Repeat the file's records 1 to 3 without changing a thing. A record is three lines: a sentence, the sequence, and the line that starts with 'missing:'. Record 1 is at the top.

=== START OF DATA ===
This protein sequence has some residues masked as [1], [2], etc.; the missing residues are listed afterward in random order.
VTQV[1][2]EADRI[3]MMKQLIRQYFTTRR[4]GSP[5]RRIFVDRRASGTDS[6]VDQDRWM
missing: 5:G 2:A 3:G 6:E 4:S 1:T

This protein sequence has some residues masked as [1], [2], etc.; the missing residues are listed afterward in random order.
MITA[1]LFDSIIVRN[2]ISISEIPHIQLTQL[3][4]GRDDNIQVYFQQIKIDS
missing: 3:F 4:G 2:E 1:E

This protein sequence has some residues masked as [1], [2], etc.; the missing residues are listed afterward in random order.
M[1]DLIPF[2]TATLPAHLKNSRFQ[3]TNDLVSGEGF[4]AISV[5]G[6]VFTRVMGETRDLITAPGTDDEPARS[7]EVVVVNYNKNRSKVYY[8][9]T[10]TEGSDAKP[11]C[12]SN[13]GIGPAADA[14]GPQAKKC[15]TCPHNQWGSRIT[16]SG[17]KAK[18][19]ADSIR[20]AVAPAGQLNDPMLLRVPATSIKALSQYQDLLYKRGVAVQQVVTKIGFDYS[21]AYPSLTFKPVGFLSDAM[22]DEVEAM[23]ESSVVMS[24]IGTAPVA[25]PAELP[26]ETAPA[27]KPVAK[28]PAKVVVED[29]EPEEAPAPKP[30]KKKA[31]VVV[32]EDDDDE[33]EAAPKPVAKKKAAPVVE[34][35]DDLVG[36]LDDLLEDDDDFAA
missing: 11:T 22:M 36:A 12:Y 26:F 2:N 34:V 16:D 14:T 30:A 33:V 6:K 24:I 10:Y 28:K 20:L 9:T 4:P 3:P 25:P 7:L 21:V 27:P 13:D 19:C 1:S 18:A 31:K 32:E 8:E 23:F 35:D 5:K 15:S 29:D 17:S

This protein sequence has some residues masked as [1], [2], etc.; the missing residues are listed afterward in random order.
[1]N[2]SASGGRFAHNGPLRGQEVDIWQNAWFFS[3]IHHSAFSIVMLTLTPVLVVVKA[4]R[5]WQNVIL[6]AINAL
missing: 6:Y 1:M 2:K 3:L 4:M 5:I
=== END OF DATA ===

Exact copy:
This protein sequence has some residues masked as [1], [2], etc.; the missing residues are listed afterward in random order.
VTQV[1][2]EADRI[3]MMKQLIRQYFTTRR[4]GSP[5]RRIFVDRRASGTDS[6]VDQDRWM
missing: 5:G 2:A 3:G 6:E 4:S 1:T

This protein sequence has some residues masked as [1], [2], etc.; the missing residues are listed afterward in random order.
MITA[1]LFDSIIVRN[2]ISISEIPHIQLTQL[3][4]GRDDNIQVYFQQIKIDS
missing: 3:F 4:G 2:E 1:E

This protein sequence has some residues masked as [1], [2], etc.; the missing residues are listed afterward in random order.
M[1]DLIPF[2]TATLPAHLKNSRFQ[3]TNDLVSGEGF[4]AISV[5]G[6]VFTRVMGETRDLITAPGTDDEPARS[7]EVVVVNYNKNRSKVYY[8][9]T[10]TEGSDAKP[11]C[12]SN[13]GIGPAADA[14]GPQAKKC[15]TCPHNQWGSRIT[16]SG[17]KAK[18][19]ADSIR[20]AVAPAGQLNDPMLLRVPATSIKALSQYQDLLYKRGVAVQQVVTKIGFDYS[21]AYPSLTFKPVGFLSDAM[22]DEVEAM[23]ESSVVMS[24]IGTAPVA[25]PAELP[26]ETAPA[27]KPVAK[28]PAKVVVED[29]EPEEAPAPKP[30]KKKA[31]VVV[32]EDDDDE[33]EAAPKPVAKKKAAPVVE[34][35]DDLVG[36]LDDLLEDDDDFAA
missing: 11:T 22:M 36:A 12:Y 26:F 2:N 34:V 16:D 14:T 30:A 33:V 6:K 24:I 10:Y 28:K 20:L 9:T 4:P 3:P 25:P 7:L 21:V 27:P 13:D 19:C 1:S 18:A 31:K 32:E 8:E 23:F 35:D 5:K 15:S 29:D 17:S